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“Taiwan is a country!”
Last month, the declaration propagated across social media in response to John Cena’s groveling apology for referring to the island nation as such during a promotional interview for his film, Fast and Furious 9. The spectacle of this American action star — cultured, informed, and educated (Cena speaks Mandarin), and also bristling with muscles — abasing himself to appease the prickly Chinese regime crystalized the danger that regime increasingly poses to American norms of free speech.
I applaud any popular determination to stand up to Beijing. Indeed, I hope more and more of Hollywood concludes that the better part of valor is simply giving up on the Chinese market as not worth the hassle or the potential collateral damage. And as a practical matter, of course Taiwan is a country. It has its own armed forces, its own currency, has trade relationships with countries all over the world (including China), has a population that increasingly favors independence and has been governing itself in a democratic fashion for decades. If that’s not enough to make it a country, what is?
But from the perspective of geopolitics, “Taiwan is a country” is an incredibly provocative thing to say. And I worry about that. Not because I think American citizens should censor themselves for the sake of American diplomacy any more than they should to appease the Communist Chinese Party — they most certainly shouldn’t — but because public sentiment can influence diplomacy in dangerously unpredictable ways. Indeed, that may already be happening in China, with potentially dire consequences.
Notwithstanding that it obviously is one, U.S. government policy suggests that whatever Taiwan is, it’s not quite a country. America recognizes only one China, and its government is in Beijing. We strongly oppose any change to the status quo on Taiwan by force, and have provided various kinds of military assistance to Taiwan to deter China from attacking. But we are ambiguous about what we would do if it were in fact attacked, particularly whether we would go to war to defend the island.
This policy of ambiguity can certainly be criticized, and has been, by those who favor appeasement of the People’s Republic, and by those who want America to back Taiwan’s independence. But those who favor the latter do so because they believe it will force Beijing either into a war it will lose, or into a humiliating retreat from its core foreign policy aim. As a policy matter, declaring that “Taiwan is a country” is basically daring Beijing to attack.
Is that what the hashtag activists want? I doubt it. What I suspect they want is to demonstrate to China that they are not cowed by Beijing’s bullying, and to tell the people of Taiwan that they are not alone. Inasmuch as that puts pressure on American corporations not to be cowed either, for fear of tarnishing their brands in America, well and good. But it inevitably also puts pressure on American diplomacy, and that’s when I start to worry. Americans like to think of ourselves as standing up for justice and right, and American politicians understand that there are points to be scored at home by posturing to that sentiment. Yet small democracies can get themselves into very hot water assuming that they have America’s backing against a larger bullying neighbor, as the Republic of Georgia learned to its lasting regret. If Taiwan wants to maintain its independence, it needs its own robust island defense capable of deterring Beijing. What it needs from America is not provocation, but to buy time.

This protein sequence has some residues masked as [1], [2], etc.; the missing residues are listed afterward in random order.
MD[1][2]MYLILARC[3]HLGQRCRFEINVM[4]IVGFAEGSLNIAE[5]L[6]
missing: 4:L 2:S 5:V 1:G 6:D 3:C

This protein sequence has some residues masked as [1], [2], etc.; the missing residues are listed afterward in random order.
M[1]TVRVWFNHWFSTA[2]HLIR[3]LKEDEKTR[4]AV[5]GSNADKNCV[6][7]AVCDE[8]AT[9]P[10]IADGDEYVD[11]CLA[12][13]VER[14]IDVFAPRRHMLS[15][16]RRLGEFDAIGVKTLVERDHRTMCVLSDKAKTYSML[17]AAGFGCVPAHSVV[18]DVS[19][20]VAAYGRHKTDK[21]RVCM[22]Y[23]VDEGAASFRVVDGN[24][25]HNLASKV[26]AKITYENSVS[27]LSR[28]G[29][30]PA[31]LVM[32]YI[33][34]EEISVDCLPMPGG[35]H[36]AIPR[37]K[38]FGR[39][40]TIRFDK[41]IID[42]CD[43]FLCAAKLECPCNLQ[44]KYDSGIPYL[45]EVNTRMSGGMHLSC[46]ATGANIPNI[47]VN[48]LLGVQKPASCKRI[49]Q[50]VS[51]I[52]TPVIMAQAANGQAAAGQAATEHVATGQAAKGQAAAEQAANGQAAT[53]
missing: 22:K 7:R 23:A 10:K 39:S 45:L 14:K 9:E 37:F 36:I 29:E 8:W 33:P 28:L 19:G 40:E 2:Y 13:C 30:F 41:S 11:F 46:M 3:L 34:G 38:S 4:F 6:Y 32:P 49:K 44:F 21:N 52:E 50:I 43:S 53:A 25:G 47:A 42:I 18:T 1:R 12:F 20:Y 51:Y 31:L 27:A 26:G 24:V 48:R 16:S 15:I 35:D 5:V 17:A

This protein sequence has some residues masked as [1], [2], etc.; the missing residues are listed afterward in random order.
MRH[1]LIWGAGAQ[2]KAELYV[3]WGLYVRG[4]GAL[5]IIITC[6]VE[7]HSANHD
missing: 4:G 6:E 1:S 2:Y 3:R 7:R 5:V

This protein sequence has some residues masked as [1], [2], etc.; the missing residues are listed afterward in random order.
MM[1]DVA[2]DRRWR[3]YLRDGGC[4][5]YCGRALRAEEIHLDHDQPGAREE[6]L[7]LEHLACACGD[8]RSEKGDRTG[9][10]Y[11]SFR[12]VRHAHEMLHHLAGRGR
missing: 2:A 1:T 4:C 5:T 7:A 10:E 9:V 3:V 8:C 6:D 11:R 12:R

The same dynamic applies, to an extent, to the atrocities being perpetrated against the Uyghur people in Xinjiang. Those atrocities have been described as a genocide, and that’s not an inappropriate term. We should rightly be appalled, and that sentiment should temper our willingness to sustain close economic ties to the regime. But that doesn’t mean we have any plausible way of putting a stop to the violence, no matter how much moral clarity we demonstrate. We don’t even have good ways of reporting on it, as China increasingly responds to criticism by cracking down on reporters. Even where we are the overwhelmingly dominant power, facing isolated opponents or dependent allies, we have limited ability to dictate to other countries, and we are in no sense overwhelmingly dominant over China. We are very unlikely to bring relief to the Uyghur people by pressuring Beijing, because that pressure will inevitably provoke its own defiant nationalist response.
That nationalism is, in fact, a mirror of the concerns I have about American popular sentiment regarding China. Long stoked by the CCP as a means to bolster regime support, Chinese nationalism is now a popular force in its own right, with so-called “wolf warrior” diplomacy its expression in international affairs. China increasingly lashes out at opposition in ways that do not obviously serve its interests, and it is unclear the degree to which this reflects a decay in Chinese understanding of its opponents, particularly by the increasingly isolated Xi Jinping, or whether China is playing to a popular sentiment that it created in a positive feedback loop.
It is precisely that kind of apparently atavistic and unstrategic behavior that has heightened American concerns about Chinese intentions with regard to Taiwan. It will not improve the situation for America to behave in a similarly sentiment-driven and unpredictable fashion, however noble the sentiment in question may feel.